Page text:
In the retail facility construction sector, time to market plays a decisive role in project success. Whilst employing building information modelling (BIM) tools has clear advantages over traditional CAD-based workflows during pre-construction planning and post-construction facilities management stages, it is worth exploring how BIM can help project teams respond to the retail property owners’ time to market needs.
Since 3D BIM modelling involves parametric components containing data pertaining geometry, cost estimation, quantity take-off, and time schedule, the design development and regulatory approval cycle is greatly reduced. This is mainly due to the fact that the changes made in both individual models (for architectural, structural, and MEP services) and the federated model are reflected real-time in the construction documentation, working drawings, and shopfitting drawings.
Additionally, BIM enables 3D coordination and constructability analysis at an early design stage thereby drastically cutting down on change orders and request for information (RFIs) on-site. This increases on-site efficiency as the integrated models are tested for geometric clashes, workflow clashes, and clearance clashes. This, in turn, keeps project costs on track as unexpected delays can prove to be financially detrimental to the retail owners either in terms of delayed lease incomes or increase in interest payments.
Retail construction projects involve high risk and multiple dependencies. BIM-based planning helps project stakeholders to mitigate this risk and keep the forecasted consecution schedule on time and within budget. For instance, consider a retail renovation project wherein construction and build activities have to take place parallel to the ongoing operations. Using BIM’s 4D capabilities by linking the time schedule element to each architectural BIM modeling component can help project managers draw accurate forecast and reduce the impact of on-site activities on their current operations.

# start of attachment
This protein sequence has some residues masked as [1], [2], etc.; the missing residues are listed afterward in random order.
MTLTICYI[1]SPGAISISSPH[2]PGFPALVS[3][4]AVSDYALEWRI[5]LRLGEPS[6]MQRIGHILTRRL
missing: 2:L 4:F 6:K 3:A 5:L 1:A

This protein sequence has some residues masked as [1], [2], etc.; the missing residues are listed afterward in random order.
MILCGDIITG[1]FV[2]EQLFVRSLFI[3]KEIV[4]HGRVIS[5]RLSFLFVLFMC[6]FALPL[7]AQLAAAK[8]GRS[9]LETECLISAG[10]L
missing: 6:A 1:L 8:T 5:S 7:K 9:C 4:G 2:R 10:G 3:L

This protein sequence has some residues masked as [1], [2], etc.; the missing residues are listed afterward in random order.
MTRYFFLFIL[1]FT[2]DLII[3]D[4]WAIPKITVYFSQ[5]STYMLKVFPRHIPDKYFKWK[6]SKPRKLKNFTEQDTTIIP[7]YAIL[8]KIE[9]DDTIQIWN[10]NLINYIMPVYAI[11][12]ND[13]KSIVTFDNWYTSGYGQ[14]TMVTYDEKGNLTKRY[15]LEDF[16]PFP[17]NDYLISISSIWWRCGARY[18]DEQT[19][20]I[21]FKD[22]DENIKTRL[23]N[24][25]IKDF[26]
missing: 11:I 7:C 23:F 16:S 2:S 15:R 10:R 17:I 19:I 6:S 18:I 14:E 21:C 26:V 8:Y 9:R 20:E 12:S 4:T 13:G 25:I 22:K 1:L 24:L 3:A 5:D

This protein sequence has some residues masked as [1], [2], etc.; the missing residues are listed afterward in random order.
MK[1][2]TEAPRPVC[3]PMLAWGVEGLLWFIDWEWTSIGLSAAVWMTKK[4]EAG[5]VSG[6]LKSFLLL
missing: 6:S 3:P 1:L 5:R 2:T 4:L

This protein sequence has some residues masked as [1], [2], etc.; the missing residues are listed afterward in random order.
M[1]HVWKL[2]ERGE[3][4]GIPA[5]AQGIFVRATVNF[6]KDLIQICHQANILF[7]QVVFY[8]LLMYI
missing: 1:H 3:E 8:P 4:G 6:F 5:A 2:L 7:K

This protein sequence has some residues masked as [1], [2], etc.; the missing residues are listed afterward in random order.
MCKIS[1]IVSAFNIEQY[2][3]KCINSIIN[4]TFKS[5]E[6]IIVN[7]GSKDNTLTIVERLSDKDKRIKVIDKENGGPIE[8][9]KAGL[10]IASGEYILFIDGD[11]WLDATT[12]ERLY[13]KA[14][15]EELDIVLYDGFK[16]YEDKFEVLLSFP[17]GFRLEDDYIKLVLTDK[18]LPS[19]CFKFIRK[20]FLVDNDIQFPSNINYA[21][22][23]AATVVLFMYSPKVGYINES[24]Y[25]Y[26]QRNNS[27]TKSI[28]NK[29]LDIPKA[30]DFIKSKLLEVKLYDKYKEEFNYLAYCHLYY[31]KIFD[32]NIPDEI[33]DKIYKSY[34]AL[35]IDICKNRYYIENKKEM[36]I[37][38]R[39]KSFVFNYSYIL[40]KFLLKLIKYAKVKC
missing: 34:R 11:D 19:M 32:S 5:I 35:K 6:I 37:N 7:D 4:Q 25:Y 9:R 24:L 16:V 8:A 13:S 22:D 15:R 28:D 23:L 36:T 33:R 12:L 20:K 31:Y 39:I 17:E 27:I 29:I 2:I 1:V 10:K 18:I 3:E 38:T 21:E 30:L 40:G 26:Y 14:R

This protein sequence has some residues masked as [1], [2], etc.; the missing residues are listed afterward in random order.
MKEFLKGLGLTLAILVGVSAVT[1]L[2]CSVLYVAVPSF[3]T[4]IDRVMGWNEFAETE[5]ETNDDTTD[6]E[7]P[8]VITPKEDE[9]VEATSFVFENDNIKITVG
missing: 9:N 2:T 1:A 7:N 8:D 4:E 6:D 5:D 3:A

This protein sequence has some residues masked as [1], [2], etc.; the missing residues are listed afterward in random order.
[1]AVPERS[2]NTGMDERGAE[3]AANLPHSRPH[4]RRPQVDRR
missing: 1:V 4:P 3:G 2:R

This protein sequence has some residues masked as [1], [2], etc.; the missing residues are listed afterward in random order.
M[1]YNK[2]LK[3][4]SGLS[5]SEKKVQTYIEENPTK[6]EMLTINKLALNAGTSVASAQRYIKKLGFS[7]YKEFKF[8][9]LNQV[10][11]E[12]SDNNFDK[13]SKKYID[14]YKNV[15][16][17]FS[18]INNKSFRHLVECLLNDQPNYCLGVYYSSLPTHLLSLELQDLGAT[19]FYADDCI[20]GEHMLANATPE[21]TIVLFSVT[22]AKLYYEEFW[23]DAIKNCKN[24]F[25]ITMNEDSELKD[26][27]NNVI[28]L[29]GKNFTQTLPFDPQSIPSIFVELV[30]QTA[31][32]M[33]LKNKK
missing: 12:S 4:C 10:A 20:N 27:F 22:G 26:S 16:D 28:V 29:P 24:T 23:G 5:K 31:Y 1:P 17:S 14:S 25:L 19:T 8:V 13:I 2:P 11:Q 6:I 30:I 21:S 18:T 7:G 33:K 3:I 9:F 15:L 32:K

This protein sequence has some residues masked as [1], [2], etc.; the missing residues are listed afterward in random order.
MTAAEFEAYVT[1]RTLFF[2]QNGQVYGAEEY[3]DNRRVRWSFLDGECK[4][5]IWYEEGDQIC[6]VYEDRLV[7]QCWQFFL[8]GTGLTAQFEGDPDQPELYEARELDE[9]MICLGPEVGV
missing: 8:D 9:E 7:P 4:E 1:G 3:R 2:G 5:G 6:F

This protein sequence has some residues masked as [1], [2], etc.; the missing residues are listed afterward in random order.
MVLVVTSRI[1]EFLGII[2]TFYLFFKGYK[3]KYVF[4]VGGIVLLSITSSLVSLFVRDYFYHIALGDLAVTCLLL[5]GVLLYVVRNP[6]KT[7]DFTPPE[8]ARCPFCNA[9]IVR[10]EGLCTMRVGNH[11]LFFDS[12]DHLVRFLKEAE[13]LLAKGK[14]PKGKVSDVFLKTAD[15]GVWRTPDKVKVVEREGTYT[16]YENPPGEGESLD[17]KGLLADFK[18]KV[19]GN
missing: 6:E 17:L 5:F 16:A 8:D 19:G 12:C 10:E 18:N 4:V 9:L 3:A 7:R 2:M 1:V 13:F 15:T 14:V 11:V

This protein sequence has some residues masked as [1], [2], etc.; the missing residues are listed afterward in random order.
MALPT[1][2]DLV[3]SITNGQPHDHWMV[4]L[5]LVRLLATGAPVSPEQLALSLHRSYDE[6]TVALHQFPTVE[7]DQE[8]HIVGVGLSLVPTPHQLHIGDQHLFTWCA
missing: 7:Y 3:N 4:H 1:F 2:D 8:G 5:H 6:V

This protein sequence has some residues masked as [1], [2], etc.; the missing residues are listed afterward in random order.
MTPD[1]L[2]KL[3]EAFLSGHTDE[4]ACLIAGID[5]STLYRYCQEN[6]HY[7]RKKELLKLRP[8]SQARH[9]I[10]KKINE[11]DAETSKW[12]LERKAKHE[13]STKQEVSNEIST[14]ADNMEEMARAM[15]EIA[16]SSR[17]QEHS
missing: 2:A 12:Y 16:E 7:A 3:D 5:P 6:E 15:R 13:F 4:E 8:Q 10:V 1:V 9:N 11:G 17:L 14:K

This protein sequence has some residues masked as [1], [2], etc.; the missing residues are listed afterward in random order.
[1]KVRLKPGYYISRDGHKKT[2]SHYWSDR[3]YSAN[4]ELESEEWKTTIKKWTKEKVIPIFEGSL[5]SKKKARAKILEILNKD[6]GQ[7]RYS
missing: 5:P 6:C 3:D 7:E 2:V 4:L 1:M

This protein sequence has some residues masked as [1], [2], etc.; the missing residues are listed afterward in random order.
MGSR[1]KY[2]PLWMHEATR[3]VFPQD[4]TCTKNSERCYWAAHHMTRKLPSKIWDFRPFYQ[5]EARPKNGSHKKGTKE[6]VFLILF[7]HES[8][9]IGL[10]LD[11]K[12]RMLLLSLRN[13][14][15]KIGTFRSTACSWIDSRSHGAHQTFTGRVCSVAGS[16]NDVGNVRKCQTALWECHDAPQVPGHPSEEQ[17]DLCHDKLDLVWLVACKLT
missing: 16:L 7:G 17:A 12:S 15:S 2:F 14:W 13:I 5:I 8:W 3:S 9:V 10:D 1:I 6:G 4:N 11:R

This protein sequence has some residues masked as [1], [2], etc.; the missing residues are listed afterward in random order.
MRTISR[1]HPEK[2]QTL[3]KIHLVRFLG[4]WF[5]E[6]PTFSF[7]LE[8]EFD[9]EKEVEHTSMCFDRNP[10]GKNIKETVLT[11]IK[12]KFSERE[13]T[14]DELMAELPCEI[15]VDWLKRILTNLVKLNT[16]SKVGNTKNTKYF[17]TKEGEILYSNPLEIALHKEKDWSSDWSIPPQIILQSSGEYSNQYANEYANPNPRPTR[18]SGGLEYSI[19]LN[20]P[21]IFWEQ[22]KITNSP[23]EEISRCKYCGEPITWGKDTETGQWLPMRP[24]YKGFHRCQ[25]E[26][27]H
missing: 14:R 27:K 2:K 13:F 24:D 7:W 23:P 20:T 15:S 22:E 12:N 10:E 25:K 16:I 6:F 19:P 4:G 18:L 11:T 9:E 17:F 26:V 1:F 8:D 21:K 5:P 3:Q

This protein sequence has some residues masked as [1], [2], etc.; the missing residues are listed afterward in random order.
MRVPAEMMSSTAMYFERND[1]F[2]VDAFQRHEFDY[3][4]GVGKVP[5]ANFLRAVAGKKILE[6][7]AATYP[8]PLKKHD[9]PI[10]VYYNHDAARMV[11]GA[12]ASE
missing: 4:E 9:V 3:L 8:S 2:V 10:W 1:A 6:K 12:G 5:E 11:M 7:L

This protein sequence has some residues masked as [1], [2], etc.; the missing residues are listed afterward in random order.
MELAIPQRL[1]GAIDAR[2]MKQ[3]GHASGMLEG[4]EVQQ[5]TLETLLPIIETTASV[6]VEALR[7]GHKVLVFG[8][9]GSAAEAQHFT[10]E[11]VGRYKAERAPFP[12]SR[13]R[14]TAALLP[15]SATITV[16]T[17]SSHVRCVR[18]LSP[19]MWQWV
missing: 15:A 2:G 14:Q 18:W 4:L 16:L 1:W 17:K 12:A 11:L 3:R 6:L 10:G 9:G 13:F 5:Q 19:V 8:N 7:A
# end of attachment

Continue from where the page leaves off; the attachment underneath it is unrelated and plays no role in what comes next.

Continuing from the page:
Another key factor that impacts retail property’s time to market is how well the unforeseen circumstances and delays are encountered so as to bring back the project on schedule. This is where 4D BIM plays an important role as it helps the project manager to analyse the time deviation and accordingly map out a recovery plan to compensate for the same. This increases the predictability of the project whilst enabling the on-site team to respond to contingency measures and keep the schedule intact.
Adopting BIM reduces the design and planning cycle times, enables 3D coordination and clash detection, helps analyse the project’s constructability, accurately simulates the schedule of construction, and increases the responsiveness of the team to unexpected project delays thereby positively impacting the time to market.